The second category text readers fall into is Optical Character Recognition (OCR) software. OCR software is designed to recognize the letters, words, and formatting of a scanned image. They then transform the scanned image into a text file. The resultant text file can then be edited by a word processor or read by standard text reader software. The advantage to OCR programs is that anything can become a readable image. This includes Adobe Reader files, as well as scanned in documents such as a newspaper, magazines, or textbooks. Some OCR software is able to interpret hand printed items with varying results. Hand printing is much more difficult to recognize than machine printed materials. Old or smudged documents are also difficult for OCR to decipher. Many OCR programs help students to improve their reading comprehension with tools that include highlighting, sticky notes, word lists, bookmarks and outlines. Often by using the same OCR program teachers can personalize their instructions to a particular student's needs and learning styles.

Optical Character Recognition is mainly available in three different forms. These are as stand alone consoles, computer software, and as portable devices. In a stand alone console the scanner and processor are combined into one unit. Software can be purchased commercially and loaded on any standard PC or Mac. Some of the more popular software programs are Kurzweil, Read & Write and Dolphin Computer Access products. Portable devices are one of the fastest growing areas of OCR development. Scanning pens are very popular with dyslexic students. Scanning pens allow students to drag a pen like object over text and have the pen read the text aloud for them. This is often done through a speaker system built into the device or through an output to headphones. Many scanning pens also allow information like references or quotes to be stored and later transferred to a computer. Most also have a built in dictionary and thesaurus. Higher quality models have a test mode which allows the dictionary and thesaurus to be blocked during testing situations.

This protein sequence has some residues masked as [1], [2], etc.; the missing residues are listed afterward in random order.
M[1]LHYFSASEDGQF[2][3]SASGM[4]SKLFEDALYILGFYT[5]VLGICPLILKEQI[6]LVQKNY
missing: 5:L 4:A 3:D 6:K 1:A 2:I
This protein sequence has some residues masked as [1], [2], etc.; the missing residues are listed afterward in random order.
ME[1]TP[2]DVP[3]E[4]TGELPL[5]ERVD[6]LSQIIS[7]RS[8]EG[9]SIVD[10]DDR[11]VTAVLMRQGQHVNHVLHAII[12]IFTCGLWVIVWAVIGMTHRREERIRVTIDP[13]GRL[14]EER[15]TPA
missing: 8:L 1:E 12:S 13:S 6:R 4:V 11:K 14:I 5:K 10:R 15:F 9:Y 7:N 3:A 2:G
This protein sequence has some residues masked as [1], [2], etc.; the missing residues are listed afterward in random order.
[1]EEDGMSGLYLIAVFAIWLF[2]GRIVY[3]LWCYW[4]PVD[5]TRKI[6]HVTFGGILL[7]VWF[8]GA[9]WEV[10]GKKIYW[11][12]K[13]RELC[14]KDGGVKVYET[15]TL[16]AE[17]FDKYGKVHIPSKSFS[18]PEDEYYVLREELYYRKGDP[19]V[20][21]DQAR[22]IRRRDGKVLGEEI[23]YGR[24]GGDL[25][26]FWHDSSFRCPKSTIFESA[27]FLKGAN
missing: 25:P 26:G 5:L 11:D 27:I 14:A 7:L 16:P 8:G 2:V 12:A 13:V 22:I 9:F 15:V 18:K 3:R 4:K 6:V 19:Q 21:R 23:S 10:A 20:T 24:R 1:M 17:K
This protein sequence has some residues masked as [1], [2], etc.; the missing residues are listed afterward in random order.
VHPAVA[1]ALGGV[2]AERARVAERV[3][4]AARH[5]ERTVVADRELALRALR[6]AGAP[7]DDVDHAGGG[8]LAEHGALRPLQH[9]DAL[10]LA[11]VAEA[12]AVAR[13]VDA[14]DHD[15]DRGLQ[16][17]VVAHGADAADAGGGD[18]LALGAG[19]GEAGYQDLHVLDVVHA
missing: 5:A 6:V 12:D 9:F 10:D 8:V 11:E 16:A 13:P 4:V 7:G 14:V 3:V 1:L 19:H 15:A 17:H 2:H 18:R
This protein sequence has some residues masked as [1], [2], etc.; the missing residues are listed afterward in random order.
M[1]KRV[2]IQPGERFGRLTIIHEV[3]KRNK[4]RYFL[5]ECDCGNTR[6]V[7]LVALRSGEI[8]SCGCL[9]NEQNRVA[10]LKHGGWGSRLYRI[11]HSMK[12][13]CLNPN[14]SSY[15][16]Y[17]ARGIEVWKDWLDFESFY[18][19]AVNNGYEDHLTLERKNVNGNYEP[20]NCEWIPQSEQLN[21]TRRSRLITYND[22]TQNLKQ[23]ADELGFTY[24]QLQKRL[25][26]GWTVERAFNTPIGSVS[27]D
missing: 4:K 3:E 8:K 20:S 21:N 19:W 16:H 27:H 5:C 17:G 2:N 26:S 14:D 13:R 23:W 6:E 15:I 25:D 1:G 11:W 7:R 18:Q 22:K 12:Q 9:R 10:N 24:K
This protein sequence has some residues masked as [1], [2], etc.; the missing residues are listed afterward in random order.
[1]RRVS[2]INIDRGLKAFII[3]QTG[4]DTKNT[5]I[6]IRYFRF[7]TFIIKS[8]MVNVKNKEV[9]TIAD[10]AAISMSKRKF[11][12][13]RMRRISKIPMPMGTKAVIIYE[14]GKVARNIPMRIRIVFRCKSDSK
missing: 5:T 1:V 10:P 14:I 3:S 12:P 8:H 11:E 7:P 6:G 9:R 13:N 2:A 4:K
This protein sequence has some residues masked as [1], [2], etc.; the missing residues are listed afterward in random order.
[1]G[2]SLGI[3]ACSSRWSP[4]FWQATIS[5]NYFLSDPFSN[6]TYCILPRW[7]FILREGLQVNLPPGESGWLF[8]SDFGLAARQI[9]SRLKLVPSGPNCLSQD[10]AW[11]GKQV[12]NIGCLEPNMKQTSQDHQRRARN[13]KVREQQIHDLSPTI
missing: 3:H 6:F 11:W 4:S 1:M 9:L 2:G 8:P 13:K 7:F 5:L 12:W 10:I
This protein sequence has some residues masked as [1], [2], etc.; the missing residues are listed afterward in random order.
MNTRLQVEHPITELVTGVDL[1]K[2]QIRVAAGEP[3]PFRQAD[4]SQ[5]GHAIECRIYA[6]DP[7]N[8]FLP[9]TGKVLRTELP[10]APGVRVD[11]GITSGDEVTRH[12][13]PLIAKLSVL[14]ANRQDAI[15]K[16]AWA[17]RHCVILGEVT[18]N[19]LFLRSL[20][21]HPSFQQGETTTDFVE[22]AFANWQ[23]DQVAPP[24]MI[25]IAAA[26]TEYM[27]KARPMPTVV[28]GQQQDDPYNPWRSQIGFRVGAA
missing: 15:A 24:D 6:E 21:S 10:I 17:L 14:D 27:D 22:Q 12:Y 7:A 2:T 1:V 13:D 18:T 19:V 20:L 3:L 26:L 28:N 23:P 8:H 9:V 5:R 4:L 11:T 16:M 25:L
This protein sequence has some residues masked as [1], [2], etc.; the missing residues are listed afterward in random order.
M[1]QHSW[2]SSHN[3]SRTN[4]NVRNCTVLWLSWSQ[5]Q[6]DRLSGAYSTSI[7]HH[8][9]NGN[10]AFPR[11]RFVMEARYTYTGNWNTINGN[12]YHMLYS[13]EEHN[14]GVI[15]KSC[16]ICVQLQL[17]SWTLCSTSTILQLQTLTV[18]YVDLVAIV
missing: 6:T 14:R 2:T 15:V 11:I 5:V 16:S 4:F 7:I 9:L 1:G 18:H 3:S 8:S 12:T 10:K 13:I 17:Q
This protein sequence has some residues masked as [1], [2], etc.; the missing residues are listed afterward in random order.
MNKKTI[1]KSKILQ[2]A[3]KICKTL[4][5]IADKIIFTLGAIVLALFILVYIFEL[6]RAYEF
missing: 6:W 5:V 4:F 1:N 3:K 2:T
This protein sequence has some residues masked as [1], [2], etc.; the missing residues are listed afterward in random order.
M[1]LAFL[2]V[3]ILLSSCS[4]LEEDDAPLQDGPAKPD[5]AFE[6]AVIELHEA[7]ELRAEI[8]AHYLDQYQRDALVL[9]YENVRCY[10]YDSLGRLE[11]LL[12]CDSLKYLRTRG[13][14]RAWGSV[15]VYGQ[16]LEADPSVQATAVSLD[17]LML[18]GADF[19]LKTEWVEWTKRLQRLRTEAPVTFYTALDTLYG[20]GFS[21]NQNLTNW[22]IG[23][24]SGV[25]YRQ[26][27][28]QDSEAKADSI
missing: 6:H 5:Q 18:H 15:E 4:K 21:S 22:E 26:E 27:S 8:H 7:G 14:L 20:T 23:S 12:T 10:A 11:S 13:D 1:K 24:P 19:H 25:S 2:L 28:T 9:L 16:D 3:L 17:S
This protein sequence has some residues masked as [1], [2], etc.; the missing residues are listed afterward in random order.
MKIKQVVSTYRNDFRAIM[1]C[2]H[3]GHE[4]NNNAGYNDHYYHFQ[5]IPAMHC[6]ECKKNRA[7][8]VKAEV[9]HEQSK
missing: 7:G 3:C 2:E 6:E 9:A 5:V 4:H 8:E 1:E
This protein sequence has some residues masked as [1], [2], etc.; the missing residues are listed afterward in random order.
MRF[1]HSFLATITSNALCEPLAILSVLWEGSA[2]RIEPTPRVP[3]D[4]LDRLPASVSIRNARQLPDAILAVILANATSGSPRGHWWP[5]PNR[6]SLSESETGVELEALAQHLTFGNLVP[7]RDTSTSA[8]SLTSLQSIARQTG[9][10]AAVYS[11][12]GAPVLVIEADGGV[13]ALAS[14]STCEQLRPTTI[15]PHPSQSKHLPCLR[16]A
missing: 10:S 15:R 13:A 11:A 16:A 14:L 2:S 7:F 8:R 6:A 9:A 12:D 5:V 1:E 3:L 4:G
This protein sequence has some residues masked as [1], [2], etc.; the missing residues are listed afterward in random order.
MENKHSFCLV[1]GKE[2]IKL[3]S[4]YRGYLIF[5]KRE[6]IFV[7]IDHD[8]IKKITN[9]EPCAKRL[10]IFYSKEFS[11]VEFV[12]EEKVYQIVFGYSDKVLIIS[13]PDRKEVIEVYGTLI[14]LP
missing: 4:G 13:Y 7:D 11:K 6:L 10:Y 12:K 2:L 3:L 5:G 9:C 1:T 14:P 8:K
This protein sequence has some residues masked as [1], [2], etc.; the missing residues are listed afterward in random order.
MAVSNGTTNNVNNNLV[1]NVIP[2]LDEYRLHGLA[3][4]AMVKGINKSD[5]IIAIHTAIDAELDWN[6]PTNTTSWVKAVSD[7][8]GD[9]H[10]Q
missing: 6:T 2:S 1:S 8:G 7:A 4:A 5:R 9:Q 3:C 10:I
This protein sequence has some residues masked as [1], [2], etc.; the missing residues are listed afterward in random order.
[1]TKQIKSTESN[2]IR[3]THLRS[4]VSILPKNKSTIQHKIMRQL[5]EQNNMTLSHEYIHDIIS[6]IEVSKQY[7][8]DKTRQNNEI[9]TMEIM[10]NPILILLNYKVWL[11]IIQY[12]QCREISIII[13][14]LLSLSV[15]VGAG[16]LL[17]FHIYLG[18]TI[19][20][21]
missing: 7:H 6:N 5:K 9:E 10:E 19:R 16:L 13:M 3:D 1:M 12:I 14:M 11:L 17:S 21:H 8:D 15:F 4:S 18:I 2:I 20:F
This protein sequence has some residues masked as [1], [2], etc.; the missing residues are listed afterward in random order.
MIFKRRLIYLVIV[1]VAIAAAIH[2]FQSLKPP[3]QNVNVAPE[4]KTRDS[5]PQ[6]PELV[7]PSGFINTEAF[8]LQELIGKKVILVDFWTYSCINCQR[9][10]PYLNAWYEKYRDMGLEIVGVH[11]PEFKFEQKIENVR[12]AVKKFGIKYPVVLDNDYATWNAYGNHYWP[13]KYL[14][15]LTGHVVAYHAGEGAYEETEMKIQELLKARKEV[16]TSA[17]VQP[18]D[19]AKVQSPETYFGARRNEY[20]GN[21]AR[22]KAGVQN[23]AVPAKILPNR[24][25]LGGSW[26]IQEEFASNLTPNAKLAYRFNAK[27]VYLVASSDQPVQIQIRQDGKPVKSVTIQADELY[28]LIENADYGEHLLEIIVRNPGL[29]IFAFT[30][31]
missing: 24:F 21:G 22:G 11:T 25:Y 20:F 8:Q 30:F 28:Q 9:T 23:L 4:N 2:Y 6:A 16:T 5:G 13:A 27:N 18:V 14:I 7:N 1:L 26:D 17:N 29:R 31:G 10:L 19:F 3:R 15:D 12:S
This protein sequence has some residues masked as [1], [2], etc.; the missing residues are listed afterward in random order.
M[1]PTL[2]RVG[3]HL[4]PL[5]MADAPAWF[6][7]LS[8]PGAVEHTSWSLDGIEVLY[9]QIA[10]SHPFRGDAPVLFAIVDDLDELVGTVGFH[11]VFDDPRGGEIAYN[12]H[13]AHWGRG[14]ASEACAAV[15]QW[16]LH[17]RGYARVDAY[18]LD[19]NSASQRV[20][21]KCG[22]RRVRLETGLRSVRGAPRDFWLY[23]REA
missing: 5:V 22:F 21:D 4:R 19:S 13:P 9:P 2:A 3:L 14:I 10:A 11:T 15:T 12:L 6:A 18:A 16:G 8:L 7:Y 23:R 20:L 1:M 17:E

Students dealing with dyslexia often have difficulty writing as well as reading. Assistive technology has made this task much easier for the student. Basic computer software programs such as word processing have made writing a less daunting task. Built in spelling and grammar checkers take some of the fear and confusion out of writing.

Many of the OCR software programs contain functions to help improve student writing. One of the best helps for dyslexic students is word anticipation or prediction. This type of program interprets what a student is typing and anticipates what words may come next. Often a word list is included somewhere on the computer screen. The student can select the word from the list and it will be automatically inserted. Most programs continually update the word list as each new letter of a word is typed. The programs also allow the addition of words to the dictionary by the student. Today most word prediction programs are available with the option of having the word list read out loud in a text to speech conversion program. Like all programs, word anticipation or prediction programs vary from product to product.